Ultimately, the best debt payment strategy is the one you’ll stick with. Pick the repayment strategy that you think you’ll be most likely to follow and discover when you’ll pay off your debt once and for all.

Debt Snowball Best Practices

Here are a few best practices to keep in mind as you begin the method:

  • Find a side hustle. Try making extra money any way you can, whether that be hosting a garage sale or taking on a side job.
  • Don’t take on any new debts, as this will only set you back farther in your goal.
  • See what expenses you can cut back on, such as making coffee at home instead of buying it out.

Debt Snowball Pros

The main advantage of the debt snowball method is that it is very encouraging. You’ll feel confident as you knock out your debt, which can keep you motivated to stick with the plan. You only have to focus on one debt at a time, instead of feeling overwhelmed by your total debt as a whole.

Debt Snowball Cons

The main disadvantage of the method is that there’s a chance you’ll pay more on interest than if you used a different type of debt elimination strategy. By focusing on the smallest amount of debt rather than the debt with the highest interest rate, you’ll still be stuck paying off that interest, which will only increase with time.

If you’re concerned about the amount of interest you’re paying, take some time to make a list of your APRs and interest rates. If they seem very high, consider another method, such as the avalanche method, which focuses on paying down your balance with the highest interest rate first.

How to Stay Out of Debt

Once you’ve paid off your debt, here are a few strategies to help you stay out of debt for good:

Request Alerts from Your Credit Card Company

Spending alerts can tell you when charges are made to your account, keeping you informed, accountable, and less likely to overspend in the future.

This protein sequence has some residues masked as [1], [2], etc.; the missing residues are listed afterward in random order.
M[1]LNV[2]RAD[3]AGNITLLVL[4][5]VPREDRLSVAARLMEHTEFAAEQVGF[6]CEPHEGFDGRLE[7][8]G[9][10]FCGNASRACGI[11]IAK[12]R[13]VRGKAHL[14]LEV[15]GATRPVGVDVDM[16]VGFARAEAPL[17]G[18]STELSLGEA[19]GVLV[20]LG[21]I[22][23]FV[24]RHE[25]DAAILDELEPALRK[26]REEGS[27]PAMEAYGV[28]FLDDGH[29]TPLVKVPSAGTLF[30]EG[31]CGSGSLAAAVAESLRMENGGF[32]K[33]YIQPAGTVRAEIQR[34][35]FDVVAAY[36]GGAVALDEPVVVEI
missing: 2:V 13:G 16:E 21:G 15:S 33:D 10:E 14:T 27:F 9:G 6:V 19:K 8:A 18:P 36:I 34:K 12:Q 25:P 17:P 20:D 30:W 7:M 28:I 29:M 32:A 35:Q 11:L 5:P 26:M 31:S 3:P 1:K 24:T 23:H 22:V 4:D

Pay with Cash and Debit

Making purchases with cash or debit keeps you more aware of how much money is coming out of your account. Credit cards can cause you to spend more than you would otherwise, sometimes money you don’t really have.

Create A Budget

Budgeting helps prioritize your necessary expenses and avoid unnecessary purchases that could land you in debt. Keep track of income and expenses, live within your means, and stay debt-free.

Frequently Asked Questions

Does the Debt Snowball Method Really Work?

Yes, the debt snowball method really works. But unlike debt relief options like debt consolidation loans or debt management plans, you may wind up paying more over a longer period of time. But the motivational concept helps consumers stay motivated to pay off debt.

Is the Debt Snowball Method Right for Me?

If you’re the kind of person who likes to-do lists—and especially enjoys crossing things off said to-do lists—the debt snowball method can be a solid, rewarding approach. If you’re more in the mindset of dollars and cents, you may want to consider the debt avalanche approach. Either way, you may want to use our debt payoff calculator to evaluate all of your options.

How Do I Decide How Much Extra to Put Toward Monthly Payments?

You should put as much as you are able to afford toward your monthly payments, but ideally at least the minimum. Review your budget and see how much you can realistically put toward your debt. Paying more than the minimum, even if just barely, will help you lower your balance, save on interest, and pay off your debt more quickly.